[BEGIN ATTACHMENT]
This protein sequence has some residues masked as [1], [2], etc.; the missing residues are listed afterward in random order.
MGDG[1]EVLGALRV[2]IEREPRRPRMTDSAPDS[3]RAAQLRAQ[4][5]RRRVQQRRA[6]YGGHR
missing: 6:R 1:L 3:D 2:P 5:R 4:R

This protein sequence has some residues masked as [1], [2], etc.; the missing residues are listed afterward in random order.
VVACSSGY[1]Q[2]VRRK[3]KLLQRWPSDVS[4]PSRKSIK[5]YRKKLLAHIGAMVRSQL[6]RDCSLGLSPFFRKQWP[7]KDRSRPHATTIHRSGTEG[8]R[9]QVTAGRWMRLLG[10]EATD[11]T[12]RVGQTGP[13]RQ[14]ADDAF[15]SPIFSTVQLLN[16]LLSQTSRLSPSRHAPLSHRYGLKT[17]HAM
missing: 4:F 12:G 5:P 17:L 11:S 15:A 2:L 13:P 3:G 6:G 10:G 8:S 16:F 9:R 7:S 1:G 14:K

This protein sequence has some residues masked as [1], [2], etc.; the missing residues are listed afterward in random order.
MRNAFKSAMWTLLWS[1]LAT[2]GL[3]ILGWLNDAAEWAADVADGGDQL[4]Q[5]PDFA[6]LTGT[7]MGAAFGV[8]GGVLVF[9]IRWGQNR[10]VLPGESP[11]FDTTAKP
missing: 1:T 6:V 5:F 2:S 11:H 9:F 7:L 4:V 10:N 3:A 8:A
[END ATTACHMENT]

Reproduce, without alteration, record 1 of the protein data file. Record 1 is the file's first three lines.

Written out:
This protein sequence has some residues masked as [1], [2], etc.; the missing residues are listed afterward in random order.
MGDG[1]EVLGALRV[2]IEREPRRPRMTDSAPDS[3]RAAQLRAQ[4][5]RRRVQQRRA[6]YGGHR
missing: 6:R 1:L 3:D 2:P 5:R 4:R